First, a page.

That's the gauntlet I threw down last Wednesday, in my last SuitWatch. And now I'm throwing it down here. I want to challenge the big hardware OEMs Dell, HP, Lenovo, Sony and the rest of them to break free of the only form factors Microsoft will let them make, and start leading the marketplace by making make cool, interesting, fun and useful stuff that isn't limited by any one company's catalog of possibilities. Stop making generic stuff. Grow greener grass beyond the Windows fences. Stop thinking of Linux as "generic" and "a commodity". Start looking at how building only Windows PCs forces you to make generic, commodity products. more>>
On the one hand, it's a bummer that the new per-song/per-listener royalty ratesthreaten to put Internet radio out of business. On the other hand, I don't mind paying Radio Paradise $.0019 (that's under 2/10ths of one cent) to hear Joseph Arthur singing "In the Sun" or to pay the same to RadioKAOS for Jo Jo Gunne singing "Run Run Run". (To name two songs I like that are being played right now.) I can afford that. I also like the idea of paying artists and their friends for their work but not on coercive terms over which I have no control.
Right now there are only two ways of doing that. One is the advertising based commercial radio model. The other is the donation-based public radio model. The first doesn't involve me at all. The second only barely involves me, and then only as a "member" of a station.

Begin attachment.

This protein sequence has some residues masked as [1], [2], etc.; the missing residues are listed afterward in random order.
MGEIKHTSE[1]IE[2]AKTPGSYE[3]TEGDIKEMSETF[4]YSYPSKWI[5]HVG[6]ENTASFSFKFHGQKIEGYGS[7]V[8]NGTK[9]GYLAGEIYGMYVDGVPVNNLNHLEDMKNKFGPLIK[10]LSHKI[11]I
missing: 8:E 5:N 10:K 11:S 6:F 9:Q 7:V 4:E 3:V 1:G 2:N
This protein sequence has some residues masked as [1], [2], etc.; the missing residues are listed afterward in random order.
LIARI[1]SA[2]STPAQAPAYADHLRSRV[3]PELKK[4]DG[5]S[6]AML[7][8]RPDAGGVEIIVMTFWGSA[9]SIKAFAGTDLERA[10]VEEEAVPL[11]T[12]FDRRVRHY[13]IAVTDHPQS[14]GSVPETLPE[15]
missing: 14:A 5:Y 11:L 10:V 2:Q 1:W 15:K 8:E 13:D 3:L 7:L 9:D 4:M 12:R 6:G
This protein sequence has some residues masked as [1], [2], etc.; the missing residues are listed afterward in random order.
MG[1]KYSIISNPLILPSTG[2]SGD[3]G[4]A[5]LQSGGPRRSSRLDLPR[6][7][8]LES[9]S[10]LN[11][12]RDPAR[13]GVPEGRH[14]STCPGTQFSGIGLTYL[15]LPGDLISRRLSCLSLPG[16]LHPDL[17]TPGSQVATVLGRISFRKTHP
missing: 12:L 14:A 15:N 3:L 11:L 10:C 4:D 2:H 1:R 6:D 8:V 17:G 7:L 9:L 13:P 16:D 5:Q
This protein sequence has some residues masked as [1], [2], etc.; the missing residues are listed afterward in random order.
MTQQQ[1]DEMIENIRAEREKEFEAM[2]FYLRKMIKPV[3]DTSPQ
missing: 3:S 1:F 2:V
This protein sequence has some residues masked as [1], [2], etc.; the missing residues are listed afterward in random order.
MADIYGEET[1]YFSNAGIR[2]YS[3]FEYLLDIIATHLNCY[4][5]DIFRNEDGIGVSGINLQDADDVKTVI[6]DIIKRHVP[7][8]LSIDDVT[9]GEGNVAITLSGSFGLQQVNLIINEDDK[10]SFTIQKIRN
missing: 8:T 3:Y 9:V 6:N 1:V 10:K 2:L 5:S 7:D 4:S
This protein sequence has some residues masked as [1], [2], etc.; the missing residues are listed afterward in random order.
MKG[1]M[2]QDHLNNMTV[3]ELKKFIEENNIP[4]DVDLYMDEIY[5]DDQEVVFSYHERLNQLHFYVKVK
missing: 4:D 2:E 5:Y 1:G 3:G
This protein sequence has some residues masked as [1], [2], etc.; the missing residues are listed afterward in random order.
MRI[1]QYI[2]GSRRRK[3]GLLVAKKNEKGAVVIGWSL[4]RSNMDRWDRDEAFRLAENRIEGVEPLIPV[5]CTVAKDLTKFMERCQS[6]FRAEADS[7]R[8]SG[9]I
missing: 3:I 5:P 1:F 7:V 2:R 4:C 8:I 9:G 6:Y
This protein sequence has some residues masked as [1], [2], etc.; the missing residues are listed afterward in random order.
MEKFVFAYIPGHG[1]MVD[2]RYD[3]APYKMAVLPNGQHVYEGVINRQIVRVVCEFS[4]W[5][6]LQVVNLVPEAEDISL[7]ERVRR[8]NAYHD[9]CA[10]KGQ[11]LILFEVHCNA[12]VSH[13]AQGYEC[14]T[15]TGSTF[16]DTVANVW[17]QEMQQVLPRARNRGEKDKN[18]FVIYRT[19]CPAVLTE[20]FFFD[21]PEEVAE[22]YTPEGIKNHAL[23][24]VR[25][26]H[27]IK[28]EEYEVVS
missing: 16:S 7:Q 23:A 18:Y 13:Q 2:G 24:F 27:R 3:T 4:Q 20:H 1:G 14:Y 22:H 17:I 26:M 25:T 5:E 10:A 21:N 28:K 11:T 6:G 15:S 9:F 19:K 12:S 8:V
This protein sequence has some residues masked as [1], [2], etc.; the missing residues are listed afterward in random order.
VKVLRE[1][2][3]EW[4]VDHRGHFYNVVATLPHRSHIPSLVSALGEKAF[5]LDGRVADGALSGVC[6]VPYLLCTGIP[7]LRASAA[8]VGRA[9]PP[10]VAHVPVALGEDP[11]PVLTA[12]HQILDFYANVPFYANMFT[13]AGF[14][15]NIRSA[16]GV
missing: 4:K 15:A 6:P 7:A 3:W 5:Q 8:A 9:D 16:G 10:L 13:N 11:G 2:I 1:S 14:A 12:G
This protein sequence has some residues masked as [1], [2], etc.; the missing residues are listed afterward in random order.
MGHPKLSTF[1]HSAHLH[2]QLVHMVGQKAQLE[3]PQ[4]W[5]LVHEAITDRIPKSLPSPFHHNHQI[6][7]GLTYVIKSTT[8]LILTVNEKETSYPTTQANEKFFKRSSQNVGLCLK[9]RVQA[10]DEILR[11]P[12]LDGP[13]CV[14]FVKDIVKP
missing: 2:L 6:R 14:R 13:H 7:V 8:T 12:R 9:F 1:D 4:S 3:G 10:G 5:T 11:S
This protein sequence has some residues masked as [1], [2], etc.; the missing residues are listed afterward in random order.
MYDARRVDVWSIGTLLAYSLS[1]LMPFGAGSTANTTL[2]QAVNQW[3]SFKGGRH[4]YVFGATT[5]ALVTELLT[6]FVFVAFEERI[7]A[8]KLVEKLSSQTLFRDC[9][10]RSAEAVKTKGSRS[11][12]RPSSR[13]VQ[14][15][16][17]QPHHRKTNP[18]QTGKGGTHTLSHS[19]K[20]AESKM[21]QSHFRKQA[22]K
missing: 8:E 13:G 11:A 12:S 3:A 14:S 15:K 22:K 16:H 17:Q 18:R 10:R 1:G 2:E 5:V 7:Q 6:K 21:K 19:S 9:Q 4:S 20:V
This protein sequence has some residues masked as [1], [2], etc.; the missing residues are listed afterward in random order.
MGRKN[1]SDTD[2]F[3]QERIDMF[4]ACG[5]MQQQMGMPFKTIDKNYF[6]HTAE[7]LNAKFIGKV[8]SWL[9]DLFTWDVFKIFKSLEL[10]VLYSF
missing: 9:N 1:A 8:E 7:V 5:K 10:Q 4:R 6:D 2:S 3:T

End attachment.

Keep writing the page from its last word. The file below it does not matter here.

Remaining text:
So I have a proposal. Let's turn this thing around. Take it from the point of view of a listener who wouldn't mind using the radio station as an intermediary for paying artists on a voluntary basis. Give radio's consumers an easy way to become customers with tools that let them pay on a voluntary, a la carte basis for stuff that's available for free but is worth more than that. Let's create a new and truly open market for music that's led by listeners rather than followed by them. Let's solve common problems in ways that work for everybody because they're conceived as common opportunities. more>>
In a move that recalls the Vogons' decision to destroy Earth to clear the way for a highway bypass through space (a thankfully fictional premise of Douglas Adams' Hitchhikers Guide to the Galaxy), the judges comprising the Copyright Royalty Board have decided to destroy the Internet radio industry so the Recording Industry won't be inconvenienced by something it doesn't know, like or understand. more>>